While specific studies on Rehmannia’s effects on Hashimoto’s are limited, a review noted its potential benefits for autoimmune disorders due to its immunomodulatory properties (Kim et al., 2017).


While there is no cure for Hashimoto’s thyroiditis, natural treatment options can complement conventional medical therapies and enhance the overall well-being of individuals living with this condition. Consult with your healthcare professional before making any significant dietary or supplement changes, as individual needs may vary. By adopting healthy lifestyle practices such as following a gluten-free or AIP diet, practising stress management techniques, and considering nutritional and herbal supplements, you can take proactive steps towards managing Hashimoto’s and improving your quality of life.

Please note that it’s essential to consult with healthcare professionals before implementing any new treatment options for Hashimoto’s thyroiditis.



Abbott RD, Sadowski A, Alt AG. Efficacy of the Autoimmune Protocol Diet as Part of a Multi-disciplinary, Supported Lifestyle Intervention for Hashimoto's Thyroiditis. Cureus. 2019 Apr 27;11(4):e4556.

Beserra JB, Morais JBS, Severo JS, Cruz KJC, de Oliveira ARS, Henriques GS, do Nascimento Marreiro D. Relation Between Zinc and Thyroid Hormones in Humans: a Systematic Review. Biol Trace Elem Res. 2021 Nov;199(11):4092-4100.

Bhakat B, Pal J, Das S, Charaborty SK, SircarMedical NR, Kolkata, RGKar, NorthBengal, Siliguri. A Prospective Study to Evaluate the Possible Role of Cholecalciferol Supplementation on Autoimmunity in Hashimoto's Thyroiditis. J Assoc Physicians India. 2023 Jan;71(1):1.

Farhangi MA, Dehghan P, Tajmiri S, Abbasi MM. The effects of Nigella sativa on thyroid function, serum Vascular Endothelial Growth Factor (VEGF) - 1, Nesfatin-1 and anthropometric features in patients with Hashimoto's thyroiditis: a randomized controlled trial. BMC Complement Altern Med. 2016 Nov 16;16(1):471. doi: 10.1186/s12906-016-1432-2.

Husby S et al. (2012). European Society for Pediatric Gastroenterology, Hepatology and Nutrition guidelines for the diagnosis of coeliac disease. Journal of Pediatric Gastroenterology and Nutrition, 54(1), 136-160.

Kim SH, Yook TH, Kim JU. Rehmanniae Radix, an Effective Treatment for Patients with Various Inflammatory and Metabolic Diseases: Results from a Review of Korean Publications. J Pharmacopuncture. 2017 Jun;20(2):81-88.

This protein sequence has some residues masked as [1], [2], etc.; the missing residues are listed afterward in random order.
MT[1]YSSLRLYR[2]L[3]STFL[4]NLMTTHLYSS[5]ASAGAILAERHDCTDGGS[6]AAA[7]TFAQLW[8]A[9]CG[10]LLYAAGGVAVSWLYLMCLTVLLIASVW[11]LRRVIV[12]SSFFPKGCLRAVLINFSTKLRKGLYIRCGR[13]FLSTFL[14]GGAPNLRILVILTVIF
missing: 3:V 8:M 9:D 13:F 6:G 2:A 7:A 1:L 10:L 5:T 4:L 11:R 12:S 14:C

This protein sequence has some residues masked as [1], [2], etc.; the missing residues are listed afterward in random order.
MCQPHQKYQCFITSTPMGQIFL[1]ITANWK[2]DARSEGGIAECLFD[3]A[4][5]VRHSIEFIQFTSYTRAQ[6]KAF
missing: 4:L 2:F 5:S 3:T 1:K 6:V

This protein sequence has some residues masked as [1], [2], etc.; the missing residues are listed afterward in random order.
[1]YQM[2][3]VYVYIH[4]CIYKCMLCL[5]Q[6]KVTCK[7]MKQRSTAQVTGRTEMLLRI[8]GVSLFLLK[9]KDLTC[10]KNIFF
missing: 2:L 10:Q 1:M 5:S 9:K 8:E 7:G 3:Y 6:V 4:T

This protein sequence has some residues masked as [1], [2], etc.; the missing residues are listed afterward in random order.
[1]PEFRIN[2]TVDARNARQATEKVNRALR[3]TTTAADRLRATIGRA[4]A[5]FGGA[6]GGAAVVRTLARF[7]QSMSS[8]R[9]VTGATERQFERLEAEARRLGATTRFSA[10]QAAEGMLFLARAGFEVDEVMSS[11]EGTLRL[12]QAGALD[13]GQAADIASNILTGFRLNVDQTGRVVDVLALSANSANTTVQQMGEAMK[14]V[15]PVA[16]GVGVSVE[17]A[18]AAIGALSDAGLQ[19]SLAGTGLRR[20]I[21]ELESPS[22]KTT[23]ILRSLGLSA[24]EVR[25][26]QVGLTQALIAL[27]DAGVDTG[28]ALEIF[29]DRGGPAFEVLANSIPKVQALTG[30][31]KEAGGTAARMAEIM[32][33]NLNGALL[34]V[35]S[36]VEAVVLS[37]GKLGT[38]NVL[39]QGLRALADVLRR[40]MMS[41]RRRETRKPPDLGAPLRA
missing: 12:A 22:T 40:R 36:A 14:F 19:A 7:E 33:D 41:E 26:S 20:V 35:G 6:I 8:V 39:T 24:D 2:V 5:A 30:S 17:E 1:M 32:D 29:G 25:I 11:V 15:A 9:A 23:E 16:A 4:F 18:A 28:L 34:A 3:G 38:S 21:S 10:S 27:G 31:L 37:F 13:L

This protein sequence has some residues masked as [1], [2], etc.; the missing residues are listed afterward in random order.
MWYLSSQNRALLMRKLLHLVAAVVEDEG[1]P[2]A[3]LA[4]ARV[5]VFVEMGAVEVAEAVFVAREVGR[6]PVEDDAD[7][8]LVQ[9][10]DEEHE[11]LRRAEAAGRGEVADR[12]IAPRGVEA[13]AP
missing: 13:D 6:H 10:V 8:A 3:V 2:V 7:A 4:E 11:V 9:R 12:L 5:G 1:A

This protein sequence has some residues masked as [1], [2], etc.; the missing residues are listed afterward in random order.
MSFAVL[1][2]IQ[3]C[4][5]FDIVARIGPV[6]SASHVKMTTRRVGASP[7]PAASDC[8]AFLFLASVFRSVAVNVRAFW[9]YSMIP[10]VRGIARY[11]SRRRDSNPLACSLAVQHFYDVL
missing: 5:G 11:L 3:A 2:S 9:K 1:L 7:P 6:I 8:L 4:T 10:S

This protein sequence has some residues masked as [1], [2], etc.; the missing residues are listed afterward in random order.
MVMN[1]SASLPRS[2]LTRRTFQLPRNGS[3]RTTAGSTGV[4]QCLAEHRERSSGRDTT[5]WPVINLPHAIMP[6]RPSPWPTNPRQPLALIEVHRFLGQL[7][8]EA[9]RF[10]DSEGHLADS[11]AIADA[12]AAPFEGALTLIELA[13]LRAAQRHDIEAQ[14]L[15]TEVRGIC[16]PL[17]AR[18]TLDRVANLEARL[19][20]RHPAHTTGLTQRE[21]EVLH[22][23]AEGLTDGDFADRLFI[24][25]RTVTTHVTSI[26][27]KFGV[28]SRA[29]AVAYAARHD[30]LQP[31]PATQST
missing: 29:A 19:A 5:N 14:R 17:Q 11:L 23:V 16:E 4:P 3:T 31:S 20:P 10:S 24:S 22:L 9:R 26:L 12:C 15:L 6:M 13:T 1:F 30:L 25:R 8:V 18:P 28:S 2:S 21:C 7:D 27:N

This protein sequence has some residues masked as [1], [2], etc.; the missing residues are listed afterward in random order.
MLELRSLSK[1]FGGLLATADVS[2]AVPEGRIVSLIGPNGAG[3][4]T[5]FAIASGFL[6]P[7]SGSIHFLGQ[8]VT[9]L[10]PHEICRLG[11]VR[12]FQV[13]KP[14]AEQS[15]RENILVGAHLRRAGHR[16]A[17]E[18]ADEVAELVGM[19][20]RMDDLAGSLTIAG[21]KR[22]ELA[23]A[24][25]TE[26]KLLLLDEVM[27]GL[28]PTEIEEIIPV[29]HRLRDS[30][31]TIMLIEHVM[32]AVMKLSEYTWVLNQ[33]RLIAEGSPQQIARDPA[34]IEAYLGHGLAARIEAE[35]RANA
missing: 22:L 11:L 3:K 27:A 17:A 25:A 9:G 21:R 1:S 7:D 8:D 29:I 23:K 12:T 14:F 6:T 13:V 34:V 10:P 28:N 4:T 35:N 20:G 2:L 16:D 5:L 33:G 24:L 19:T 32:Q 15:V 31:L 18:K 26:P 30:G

Konijeti GG et al. (2017). Efficacy of the autoimmune protocol diet as part of a multi-disciplinary approach for the management of Crohn’s disease: A case report. BMC Research Notes, 10(1), 668.

Krysiak R, Chrostowska M, Okopień B. (2019). The effect of gluten-free diet on thyroid autoimmunity in drug-naïve women with Hashimoto’s thyroiditis: A pilot study. Experimental and Clinical Endocrinology & Diabetes Reports.

Mehta A, Sethiya NK, Mehta C, Shah GB. Anti-arthritis activity of roots of Hemidesmus indicus R.Br. (Anantmul) in rats. Asian Pac J Trop Med. 2012 Feb;5(2):130-5.

Panda S, Kar A. (2010). Gugulu (Commiphora mukul) induces triiodothyronine production: possible involvement of lipid peroxidation. Life Sciences, 87(19-22), 650–655.

Paparo SR, Ferrari SM, Patrizio A, Elia G, Ragusa F, Botrini C, Balestri E, Guarneri F, Benvenga S, Antonelli A, Fallahi P. Myoinositol in Autoimmune Thyroiditis. Front Endocrinol (Lausanne). 2022 Jun 28;13:930756.

Pascoe MC, Thompson DR, Ski CF. Yoga, mindfulness-based stress reduction and stress-related physiological measures: A meta-analysis. Psychoneuroendocrinology. 2017 Dec;86:152-168

Rosenkranz MA et al.. (2013). Reduced stress and inflammatory responsiveness in experienced meditators compared to a matched healthy control group. Psychoneuroendocrinology , 38(10), 2168–2178.

Singh P, Singh B, Dave R, Udainiya R. The impact of yoga upon female patients suffering from hypothyroidism. Complement Ther Clin Pract. 2011 Aug;17(3):132-4.

Toulis KA, Anastasilakis AD, Tzellos TG, Goulis DG, Kouvelas D. Selenium supplementation in the treatment of Hashimoto's thyroiditis: a systematic review and a meta-analysis. Thyroid. 2010 Oct;20(10):1163-73.

Werneck FZ, Coelho EF, Almas SP, Garcia MMDN, Bonfante HLM, Lima JRP, Vigário PDS, Mainenti MRM, Teixeira PFDS, Vaisman M. Exercise training improves quality of life in women with subclinical hypothyroidism: a randomized clinical trial. Arch Endocrinol Metab. 2018 Oct;62(5):530-536.

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Inna Kurlyandchik | BHSc (Naturopathy), Grad Cert Nutr, PhD candidate

07 July 2023

Natural Treatment Options for Hashimoto’s Thyroiditis

Hashimoto’s thyroiditis is a chronic autoimmune condition that causes inflammation in the thyroid gland. While conventional medical treatments focus on medication and hormone replacement therapy, many individuals seek natural treatment options to complement their management plan. In this blog post, we will explore various natural approaches, including dietary changes such as gluten-free and Autoimmune Protocol (AIP) diets, stress management techniques, and the use of specific nutritional and herbal supplements.